Thursday, June 5, 2014

Heavy topics dominate Kansas Athletics meeting


Fresh off of their recent stint in Dallas for the Big 12 spring meetings, Kansas University Chancellor Bernadette Gray-Little and athletic director Sheahon Zenger on Wednesday needed little time to bring the Kansas Athletics, Inc., board of directors up to speed on what topics were discussed at the annual meetings.

The first, according to Gray-Little, focused on the resources available to student-athletes in the coming years, specifically the recent rule change that makes it legal for a university to provide unlimited meals to its student-athletes.

The second concerned the ongoing movement by the so-called power conferences to find more autonomy from the NCAA.

And the third was what Gray-Little described as a “very large concern” about the cost, per conference, for a defense strategy pertaining to the several lawsuits currently levied against the NCAA.

“These topics dominated the meetings,” Gray-Little said. “I don’t think we talked about anything else of substance the entire time.”

Gray-Little and Zenger said the discussions conducted by the Big 12’s athletic directors, presidents and chancellors were informal and informative and merely served as an opportunity to make sure all parties were aware of what was going on.

Wednesday’s final quarterly meeting of the board also included:

• Zenger praising the performances of the athletic department during the 2013-14 school year, when 11 of the 18 sports sent a team or at least an individual to the postseason.

“That’s the most we’ve had in close to a decade,” Zenger said. “Obviously, I’m very proud of our student-athletes and what they accomplished.”

• KAI chief financial officer Pat Kaufman providing a review of the fiscal year 2014 financial details and a look at the proposed budget for fiscal year 2015.

Kaufman said KAI was on pace to meet its budget in terms of revenue and expenses for the past year and noted that season football tickets currently are falling short of what was expected but are being helped out by men’s basketball tickets being ahead of budget.

As for the coming year, the budget for both revenue and expenses grew slightly, with expected revenue increasing by 7 percent, largely because of the Big 12’s television deals, and the expense budget growing by 4 percent, with inflation and the increase in costs for providing unlimited meals making up most of the change there.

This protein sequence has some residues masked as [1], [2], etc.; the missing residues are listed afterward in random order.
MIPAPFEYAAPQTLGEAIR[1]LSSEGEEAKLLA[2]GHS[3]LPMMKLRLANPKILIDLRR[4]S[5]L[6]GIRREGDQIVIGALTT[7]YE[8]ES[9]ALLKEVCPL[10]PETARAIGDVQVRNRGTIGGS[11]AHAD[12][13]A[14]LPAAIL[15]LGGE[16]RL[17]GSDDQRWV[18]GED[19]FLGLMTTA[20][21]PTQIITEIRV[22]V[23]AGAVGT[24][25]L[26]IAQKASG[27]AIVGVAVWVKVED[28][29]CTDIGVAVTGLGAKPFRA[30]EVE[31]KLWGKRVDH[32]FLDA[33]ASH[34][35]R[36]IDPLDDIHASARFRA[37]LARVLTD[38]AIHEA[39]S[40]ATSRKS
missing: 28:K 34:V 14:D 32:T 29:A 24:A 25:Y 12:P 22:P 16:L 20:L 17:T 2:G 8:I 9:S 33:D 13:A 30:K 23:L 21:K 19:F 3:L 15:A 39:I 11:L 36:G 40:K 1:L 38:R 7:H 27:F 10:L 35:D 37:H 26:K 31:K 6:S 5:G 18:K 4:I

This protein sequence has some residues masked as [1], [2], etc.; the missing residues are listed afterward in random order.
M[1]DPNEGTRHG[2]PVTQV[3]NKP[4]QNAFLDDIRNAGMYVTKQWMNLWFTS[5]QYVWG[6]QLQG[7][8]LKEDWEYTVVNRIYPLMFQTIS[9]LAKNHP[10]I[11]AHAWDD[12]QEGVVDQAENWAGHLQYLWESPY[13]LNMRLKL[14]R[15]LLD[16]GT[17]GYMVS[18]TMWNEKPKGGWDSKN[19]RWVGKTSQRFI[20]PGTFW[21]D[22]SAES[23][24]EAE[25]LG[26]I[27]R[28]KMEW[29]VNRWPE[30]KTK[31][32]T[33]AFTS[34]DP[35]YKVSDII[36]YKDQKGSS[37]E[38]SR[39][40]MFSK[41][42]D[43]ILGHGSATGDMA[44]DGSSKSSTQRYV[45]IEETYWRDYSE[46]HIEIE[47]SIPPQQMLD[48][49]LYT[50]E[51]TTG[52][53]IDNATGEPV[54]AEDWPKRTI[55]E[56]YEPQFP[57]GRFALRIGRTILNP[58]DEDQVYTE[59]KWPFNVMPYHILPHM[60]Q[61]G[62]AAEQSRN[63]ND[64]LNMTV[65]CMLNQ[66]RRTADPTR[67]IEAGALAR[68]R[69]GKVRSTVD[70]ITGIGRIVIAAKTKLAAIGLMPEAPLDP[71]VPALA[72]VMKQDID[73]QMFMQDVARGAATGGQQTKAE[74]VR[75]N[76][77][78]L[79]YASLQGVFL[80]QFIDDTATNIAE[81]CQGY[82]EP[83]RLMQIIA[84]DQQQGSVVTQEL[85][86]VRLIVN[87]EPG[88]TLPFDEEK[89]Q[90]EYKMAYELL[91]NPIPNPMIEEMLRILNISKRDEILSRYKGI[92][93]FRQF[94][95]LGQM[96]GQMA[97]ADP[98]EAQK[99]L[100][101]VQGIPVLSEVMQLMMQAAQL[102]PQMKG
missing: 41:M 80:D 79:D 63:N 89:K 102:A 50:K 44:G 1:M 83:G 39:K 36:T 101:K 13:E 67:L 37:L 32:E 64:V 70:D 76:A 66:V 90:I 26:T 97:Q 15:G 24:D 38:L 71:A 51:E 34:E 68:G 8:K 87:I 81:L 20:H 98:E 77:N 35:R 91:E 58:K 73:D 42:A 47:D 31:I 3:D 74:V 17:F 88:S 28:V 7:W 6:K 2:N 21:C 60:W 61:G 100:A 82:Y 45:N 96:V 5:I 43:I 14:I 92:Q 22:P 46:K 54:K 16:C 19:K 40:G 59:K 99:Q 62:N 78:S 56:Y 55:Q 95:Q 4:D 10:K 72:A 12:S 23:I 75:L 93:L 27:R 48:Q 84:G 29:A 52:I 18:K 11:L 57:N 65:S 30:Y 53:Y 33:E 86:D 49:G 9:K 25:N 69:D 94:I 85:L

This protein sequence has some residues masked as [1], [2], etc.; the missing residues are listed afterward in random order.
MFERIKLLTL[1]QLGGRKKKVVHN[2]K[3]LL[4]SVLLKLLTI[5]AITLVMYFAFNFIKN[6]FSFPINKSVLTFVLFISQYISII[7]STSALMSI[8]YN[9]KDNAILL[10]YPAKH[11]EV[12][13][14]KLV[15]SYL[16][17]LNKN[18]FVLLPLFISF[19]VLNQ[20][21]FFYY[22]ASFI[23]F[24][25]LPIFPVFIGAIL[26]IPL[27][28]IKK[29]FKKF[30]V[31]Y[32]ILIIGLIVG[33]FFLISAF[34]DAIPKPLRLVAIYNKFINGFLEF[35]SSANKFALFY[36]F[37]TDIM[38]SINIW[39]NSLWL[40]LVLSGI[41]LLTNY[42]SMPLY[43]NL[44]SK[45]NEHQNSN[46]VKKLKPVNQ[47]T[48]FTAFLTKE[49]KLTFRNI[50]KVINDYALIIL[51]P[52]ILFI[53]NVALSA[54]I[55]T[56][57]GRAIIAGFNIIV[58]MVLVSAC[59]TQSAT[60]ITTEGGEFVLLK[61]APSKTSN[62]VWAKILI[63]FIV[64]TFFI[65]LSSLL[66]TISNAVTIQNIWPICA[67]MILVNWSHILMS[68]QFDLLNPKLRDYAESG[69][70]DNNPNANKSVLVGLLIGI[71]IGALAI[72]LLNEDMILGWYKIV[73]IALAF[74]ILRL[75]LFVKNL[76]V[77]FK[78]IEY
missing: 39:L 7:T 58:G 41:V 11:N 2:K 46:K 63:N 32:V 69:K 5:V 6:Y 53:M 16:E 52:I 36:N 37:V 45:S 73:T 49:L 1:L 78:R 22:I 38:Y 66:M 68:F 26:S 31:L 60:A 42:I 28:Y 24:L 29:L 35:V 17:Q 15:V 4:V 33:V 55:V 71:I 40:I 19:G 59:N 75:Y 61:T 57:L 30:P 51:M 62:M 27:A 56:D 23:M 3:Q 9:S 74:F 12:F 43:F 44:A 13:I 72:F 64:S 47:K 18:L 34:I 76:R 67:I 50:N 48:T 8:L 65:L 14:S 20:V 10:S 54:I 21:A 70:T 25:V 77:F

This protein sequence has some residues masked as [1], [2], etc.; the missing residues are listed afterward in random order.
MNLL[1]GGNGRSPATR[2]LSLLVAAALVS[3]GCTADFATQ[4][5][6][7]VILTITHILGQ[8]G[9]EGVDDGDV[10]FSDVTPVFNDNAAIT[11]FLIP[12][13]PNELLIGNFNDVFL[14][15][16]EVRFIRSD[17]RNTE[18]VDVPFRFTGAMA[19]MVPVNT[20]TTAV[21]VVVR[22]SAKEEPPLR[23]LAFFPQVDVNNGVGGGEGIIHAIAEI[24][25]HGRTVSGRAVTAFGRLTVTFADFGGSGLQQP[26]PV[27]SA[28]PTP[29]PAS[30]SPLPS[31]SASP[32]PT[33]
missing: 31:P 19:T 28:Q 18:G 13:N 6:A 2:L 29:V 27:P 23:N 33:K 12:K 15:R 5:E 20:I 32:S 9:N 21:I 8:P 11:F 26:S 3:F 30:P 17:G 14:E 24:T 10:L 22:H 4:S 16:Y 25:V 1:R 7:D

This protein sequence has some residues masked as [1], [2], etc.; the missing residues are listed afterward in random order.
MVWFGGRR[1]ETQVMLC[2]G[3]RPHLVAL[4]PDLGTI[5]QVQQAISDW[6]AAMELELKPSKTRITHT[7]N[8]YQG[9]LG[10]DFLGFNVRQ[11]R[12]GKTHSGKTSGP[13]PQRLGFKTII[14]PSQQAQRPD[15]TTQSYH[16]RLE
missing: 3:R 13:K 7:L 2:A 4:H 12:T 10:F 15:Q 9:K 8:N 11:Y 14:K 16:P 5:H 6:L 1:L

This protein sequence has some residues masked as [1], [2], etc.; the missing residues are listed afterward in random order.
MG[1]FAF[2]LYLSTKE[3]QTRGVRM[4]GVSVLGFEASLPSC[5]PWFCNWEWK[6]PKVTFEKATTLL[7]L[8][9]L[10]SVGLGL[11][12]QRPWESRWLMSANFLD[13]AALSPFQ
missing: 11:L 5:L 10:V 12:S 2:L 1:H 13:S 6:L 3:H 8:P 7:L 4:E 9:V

Carter Patterson 5 years, 2 months ago

I was hoping that there was some discussions on plans for upgrading our Division II Football field.

Titus Canby 5 years, 2 months ago

I know I'm stating the obvious here, but we need to sell some tickets before we have the money to do that. And we probably need to win some games before we can sell more tickets.

David Lara 5 years, 2 months ago

I was going to respond to that last idiotic take, but it looks like it was taken down. All the same, you can choose to not like Lew Perkins for a few reasons, but he is NOT the reason we can't get our football field revamped. That comes down to money, and he made huge strides that got our revenue structure in place to be competitive in the modern landscape of college athletics. That shining jewel we call the Anderson football complex was needed long before any effort to remove the track and it was upgrades like that that were largely lacking before he got things on course. His efforts to focus on revenue weren't popular with some, but money was, is, and will continue to be among the most important factors in college sports. Preferring to live in the dark ages is D1 athletics suicide, and god only knows where we would end up come the future machinations of conference realignment without getting our house in order when Lew was here. Even if that's his only accomplishment it's implications are too vast to be able to imagine our current state of affairs without him.

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